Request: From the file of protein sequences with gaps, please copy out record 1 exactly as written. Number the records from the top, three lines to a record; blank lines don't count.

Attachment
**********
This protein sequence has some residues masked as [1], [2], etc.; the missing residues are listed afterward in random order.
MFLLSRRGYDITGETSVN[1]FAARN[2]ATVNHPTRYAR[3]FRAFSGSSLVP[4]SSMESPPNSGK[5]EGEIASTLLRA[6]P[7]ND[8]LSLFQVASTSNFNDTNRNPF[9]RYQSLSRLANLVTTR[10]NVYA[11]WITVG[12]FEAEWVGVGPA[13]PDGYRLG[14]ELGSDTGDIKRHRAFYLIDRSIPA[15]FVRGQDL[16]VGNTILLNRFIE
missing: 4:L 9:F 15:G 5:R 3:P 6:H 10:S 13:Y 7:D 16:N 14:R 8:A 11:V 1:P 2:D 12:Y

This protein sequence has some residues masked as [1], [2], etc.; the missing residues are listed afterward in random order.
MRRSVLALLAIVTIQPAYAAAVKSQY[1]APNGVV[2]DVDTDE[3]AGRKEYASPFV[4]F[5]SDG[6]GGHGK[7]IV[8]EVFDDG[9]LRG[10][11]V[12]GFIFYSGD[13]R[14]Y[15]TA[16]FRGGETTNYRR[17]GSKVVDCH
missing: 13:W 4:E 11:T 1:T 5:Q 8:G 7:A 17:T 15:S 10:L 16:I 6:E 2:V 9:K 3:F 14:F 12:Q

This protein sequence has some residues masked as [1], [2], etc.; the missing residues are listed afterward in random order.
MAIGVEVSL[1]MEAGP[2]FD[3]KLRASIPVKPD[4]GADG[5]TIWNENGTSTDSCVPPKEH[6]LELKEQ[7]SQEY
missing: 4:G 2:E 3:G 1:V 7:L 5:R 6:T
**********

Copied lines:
This protein sequence has some residues masked as [1], [2], etc.; the missing residues are listed afterward in random order.
MFLLSRRGYDITGETSVN[1]FAARN[2]ATVNHPTRYAR[3]FRAFSGSSLVP[4]SSMESPPNSGK[5]EGEIASTLLRA[6]P[7]ND[8]LSLFQVASTSNFNDTNRNPF[9]RYQSLSRLANLVTTR[10]NVYA[11]WITVG[12]FEAEWVGVGPA[13]PDGYRLG[14]ELGSDTGDIKRHRAFYLIDRSIPA[15]FVRGQDL[16]VGNTILLNRFIE
missing: 4:L 9:F 15:G 5:R 3:P 6:H 10:S 13:Y 7:D 16:N 14:R 8:A 11:V 1:P 2:D 12:Y